The “Sacred” in a Pluralistic World: Seeking Common Ground While Preserving Differences

The definition of the “sacred” varies according to time, place, and individual. This is something of which we must be aware in a modern, pluralistic, and globalized society.
 Most religions derive their understanding of the “sacred” from their faith in and interpretation of the holy scriptures and teachings they rely on, and some derive it from the revelation of religious experience. On the surface, these understandings seem to come directly from objective “divine revelations,” but in reality, their formation was influenced by a variety of factors relating to people, time, place, historical background and cultural differences. Thus, these understandings are not purely objective.

I believe the highest Truth revered by each religion is necessarily completely perfect and absolutely sacred. However, once human factors come in and interpretations and outside agendas are imposed on this Truth, it becomes subjective and individual differences arise.

Thus, although Buddhists take the theory of causes and conditions as most sacred, we do not deny the values of monotheism—not that we identify with and accept them, but that we can understand and respect them. We can accept that every wholesome religion has room for continued development and the right to proclaim itself the world’s best religion. Likewise, I myself would say that Buddhism is the best religion.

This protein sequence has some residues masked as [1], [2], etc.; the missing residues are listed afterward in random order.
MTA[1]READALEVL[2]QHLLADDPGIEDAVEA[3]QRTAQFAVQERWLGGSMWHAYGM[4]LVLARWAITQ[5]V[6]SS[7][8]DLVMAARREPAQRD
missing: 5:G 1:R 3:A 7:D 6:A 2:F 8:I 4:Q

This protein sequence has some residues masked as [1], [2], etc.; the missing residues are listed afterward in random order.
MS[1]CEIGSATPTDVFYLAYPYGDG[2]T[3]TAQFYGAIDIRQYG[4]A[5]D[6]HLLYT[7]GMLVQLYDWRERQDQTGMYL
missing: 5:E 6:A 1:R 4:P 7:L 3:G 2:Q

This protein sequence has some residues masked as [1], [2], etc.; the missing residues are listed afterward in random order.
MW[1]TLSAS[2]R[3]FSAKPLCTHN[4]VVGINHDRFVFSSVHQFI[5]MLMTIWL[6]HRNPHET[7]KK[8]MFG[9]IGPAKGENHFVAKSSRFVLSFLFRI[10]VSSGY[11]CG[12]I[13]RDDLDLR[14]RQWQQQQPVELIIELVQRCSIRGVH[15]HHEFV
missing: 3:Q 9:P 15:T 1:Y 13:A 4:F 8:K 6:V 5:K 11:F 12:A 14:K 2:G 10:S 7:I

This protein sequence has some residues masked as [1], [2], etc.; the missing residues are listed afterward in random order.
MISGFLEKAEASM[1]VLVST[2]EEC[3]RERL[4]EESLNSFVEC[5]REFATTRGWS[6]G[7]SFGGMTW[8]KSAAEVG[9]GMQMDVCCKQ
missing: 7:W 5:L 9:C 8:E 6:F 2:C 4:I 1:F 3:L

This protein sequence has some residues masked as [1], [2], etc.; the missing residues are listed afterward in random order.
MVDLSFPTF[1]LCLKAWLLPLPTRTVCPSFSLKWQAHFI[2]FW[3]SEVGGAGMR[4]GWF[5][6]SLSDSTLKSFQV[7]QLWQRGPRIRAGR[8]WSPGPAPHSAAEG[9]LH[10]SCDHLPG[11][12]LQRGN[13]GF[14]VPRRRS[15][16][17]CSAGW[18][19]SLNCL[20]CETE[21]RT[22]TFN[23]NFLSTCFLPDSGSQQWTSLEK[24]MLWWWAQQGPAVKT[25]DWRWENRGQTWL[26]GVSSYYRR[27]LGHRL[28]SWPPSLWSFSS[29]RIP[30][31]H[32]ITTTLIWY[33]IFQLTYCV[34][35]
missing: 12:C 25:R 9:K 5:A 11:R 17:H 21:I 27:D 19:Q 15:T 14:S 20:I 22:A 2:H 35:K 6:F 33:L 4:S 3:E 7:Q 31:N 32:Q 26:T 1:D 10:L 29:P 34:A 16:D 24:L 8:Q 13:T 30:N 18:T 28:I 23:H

For this reason, to manifest the tolerance expected in a pluralistic society, the definition of the “sacred” must be reinterpreted. We must be aware that although the highest Truth is one, due to differences in cultural backgrounds, the holy scriptures and teachings, which were personally experienced by the prophets of different peoples and passed down orally and in written form, nevertheless have different perspectives and different possible interpretations. In order to save humanity from the danger of conflict and even destruction, we must not only preserve the values of our own group but also respect those of others’. While we can have our own self-centered values, we must also be tolerant of the values held by others.

The catalytic exchanges of a pluralistic society can provide the opportunity to learn from one another and grow; they can keep our cultures perennially vibrant. The days of mono-cultural societies have long gone and will not return again, and fortunately so. Otherwise the destiny of humanity would be a very tragic one! Therefore, I want to make this appeal now to all humanity: in a pluralistic world, the one “sacred” principle which all humanity should come to understand is “seeking common ground while preserving differences.”

(Presented on February 1, 2002 at the World Economic Forum, New York)